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The GHOUL system is a completely custom graphical routine that works alongside the game's engine. It lets you target 26 different locations on each character model's body and inflict realistic gore damage to that area. The system will not only make certain areas realistically bloody, but it will also trigger realistic animations depending on the area hit. Shoot a terrorist in the kneecap with the shotgun, and he will probably lose his leg entirely and will crumble to the ground in pain. This gory system rewards sadistic players who want the bloody edge not seen in other first-person shooters. It drew heat from the press, as well as from politicians who felt that the game was too violent. Elemkies assured us that Pipe Dream isn't toning down the game for the console audience. "Our focus is on gameplay and the incorporation of features that console gamers will be looking for. We have not made any conscious decisions to tone the violence down or to play around with the game's themes. We want to preserve all of the key gameplay elements that were put into the PC version and that made it such a big hit. However, we have incorporated a feature that will allow players the option to turn off the gore elements."

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The GHOUL system runs alongside the game's modified Quake II engine. Though the game's developers were able to upgrade the now-dated engine and add several features that helped make Soldier of Fortune a graphically competitive game on the PC when it was first released last year, it's doubtful that the Quake II engine will be able to compete with other PS2 first-person shooters, like Quake III Revolution or Red Faction. Still, Elemkies is confident that the game will get the most out of the PS2. "The PS2 allows SOF to display a spectacular 32 bits of color without any drop in frame rate, which is something that cannot be done on the PC. The features in SOF represent the most up-to-date technology available for the PS2."

Though PC games usually suffer when ported to consoles, Pipe Dream is confident that everything from the PC version of Soldier of Fortune will make it to the PS2. Elemkies was quick to voice this confidence: "We plan to incorporate every element from the PC version into the PS2 game, and so far, our early results have been very promising. We have not had to cut anything out and were able to keep the entire maps." But Pipe Dream isn't satisfied with simply making a PC to PS2 port--the company is also working to incorporate new elements in the game. Elemkies added, "Raven Software did a tremendous job with the original PC version of Soldier of Fortune, and we plan to stay true to the game's level design and storyline. We're looking forward to picking up where they left off and building on it to deliver a new experience for the PS2. We're still in the earlier stages of development, so we cannot really specify what new features will make it into the game at this point in time. However, we have every intention of pushing the envelope of the PS2's capabilities to create a game that will blow console gamers away."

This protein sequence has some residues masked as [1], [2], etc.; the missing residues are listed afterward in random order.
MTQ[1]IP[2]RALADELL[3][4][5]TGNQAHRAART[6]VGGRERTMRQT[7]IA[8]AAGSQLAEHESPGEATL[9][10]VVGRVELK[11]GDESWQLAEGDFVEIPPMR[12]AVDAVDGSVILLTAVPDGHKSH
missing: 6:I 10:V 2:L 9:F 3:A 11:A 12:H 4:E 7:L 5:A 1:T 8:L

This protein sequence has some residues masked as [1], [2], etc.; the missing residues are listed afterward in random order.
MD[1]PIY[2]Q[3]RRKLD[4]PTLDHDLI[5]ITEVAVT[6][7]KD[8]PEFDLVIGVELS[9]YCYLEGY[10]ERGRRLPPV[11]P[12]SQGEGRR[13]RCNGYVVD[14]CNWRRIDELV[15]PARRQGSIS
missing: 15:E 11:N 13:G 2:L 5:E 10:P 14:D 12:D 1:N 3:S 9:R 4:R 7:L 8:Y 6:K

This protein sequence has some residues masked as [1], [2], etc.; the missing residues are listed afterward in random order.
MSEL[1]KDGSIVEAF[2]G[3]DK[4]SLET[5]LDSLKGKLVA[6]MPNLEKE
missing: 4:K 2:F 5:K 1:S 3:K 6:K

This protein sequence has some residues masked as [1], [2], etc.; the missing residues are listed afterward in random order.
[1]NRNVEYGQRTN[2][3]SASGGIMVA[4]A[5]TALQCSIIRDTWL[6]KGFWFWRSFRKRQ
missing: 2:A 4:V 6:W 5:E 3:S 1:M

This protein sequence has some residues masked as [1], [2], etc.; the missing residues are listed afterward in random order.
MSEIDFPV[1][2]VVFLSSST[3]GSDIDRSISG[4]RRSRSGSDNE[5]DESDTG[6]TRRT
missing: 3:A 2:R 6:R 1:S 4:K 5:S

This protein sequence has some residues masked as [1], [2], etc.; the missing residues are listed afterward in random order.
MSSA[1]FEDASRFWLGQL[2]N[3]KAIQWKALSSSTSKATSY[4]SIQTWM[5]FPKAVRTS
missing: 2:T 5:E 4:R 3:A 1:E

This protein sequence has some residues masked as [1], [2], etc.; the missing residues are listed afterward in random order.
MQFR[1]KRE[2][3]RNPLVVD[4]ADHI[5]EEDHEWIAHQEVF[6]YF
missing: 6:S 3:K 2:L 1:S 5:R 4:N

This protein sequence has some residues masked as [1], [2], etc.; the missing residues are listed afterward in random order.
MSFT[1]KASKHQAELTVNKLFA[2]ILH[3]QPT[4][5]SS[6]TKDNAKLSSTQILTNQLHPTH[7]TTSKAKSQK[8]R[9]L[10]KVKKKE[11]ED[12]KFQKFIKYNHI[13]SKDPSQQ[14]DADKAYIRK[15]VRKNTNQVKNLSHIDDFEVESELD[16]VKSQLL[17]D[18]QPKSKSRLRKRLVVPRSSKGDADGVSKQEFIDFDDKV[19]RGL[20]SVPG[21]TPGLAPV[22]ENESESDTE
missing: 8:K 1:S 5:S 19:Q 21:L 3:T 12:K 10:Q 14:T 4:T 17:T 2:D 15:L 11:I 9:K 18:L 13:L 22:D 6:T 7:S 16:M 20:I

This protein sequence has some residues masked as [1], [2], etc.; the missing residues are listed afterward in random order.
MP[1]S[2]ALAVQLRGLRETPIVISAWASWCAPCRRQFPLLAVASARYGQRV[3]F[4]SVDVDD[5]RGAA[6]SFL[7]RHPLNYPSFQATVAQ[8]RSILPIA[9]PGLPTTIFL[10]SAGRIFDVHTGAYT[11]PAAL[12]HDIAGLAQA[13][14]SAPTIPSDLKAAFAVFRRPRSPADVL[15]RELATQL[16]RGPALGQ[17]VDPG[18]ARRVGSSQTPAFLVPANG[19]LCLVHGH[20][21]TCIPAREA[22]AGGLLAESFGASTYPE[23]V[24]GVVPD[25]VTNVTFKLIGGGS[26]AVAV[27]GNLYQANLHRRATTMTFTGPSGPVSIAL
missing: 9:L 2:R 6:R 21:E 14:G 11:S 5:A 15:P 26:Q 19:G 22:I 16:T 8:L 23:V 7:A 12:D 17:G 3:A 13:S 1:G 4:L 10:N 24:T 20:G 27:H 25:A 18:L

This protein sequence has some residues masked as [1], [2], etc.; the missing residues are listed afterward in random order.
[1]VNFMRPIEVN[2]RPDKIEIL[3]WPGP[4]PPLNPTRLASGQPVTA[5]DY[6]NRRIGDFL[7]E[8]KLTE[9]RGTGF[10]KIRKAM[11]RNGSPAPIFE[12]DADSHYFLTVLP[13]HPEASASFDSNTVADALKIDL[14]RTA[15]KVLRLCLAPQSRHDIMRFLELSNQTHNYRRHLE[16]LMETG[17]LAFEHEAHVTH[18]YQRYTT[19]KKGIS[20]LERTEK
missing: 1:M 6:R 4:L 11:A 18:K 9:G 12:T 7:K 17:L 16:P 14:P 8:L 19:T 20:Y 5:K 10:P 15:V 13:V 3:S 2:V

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One of the biggest additions is the multiplayer play, an essential element for console first-person shooters. Pipe Dream is addressing the multiplayer element of the game with a can-do attitude. "I can say that the deathmatching feature is a very high priority for us," said Elemkies. At this point, the game has only a multiplayer deathmatch mode with 10 variations for split-screen play. But Elemkies is hoping to add new modes and is waiting on one vital piece of technology to surface. "Incorporating online gameplay is also a top priority for us," he said. "We are [hoping] to include that feature when Sony makes online support available."

With the various enhancements that Pipe Dream is bundling with the successful and sadistic gameplay of the PC version, the PS2 version of Soldier of Fortune will most likely be a contender when it hits shelves this September.

GameSpot Interview with David Elemkies, director of game development for Pipe Dream Interactive

GameSpot: Are you using the PC engine for the PS2 version of the game? Are you still using a modified version of the Quake II engine? How does the GHOUL technology work on the PS2 version of the game?

Elemkies: We are using both the Quake II engine and the GHOUL engine, which is now up and running perfectly on the PS2. The characters are looking great--animated and running through levels, with visible wounds and an occasional limb flying around.

GS: What sorts of changes are you making to the graphics engine to stay on par with current PS2 standards? What is involved in updating the graphics of a now-dated PC game to live up to games such as Quake III and Red Faction on the PS2?

Elemkies: The PS2 allows SOF to display a spectacular 32 bits of color without any drop in frame rate, which is something that cannot be done on the PC. The features in SOF represent the most up-to-date technology available for the PS2. Incorporating online gameplay is also a top priority for us, and we hope to include that feature when Sony makes online support available.

GS: Is there anything new or different in the PS2 version of the game? Will it follow the same basic storyline and level design as those of the PC version? Are you adding or changing any weapons or items in the PS2 version?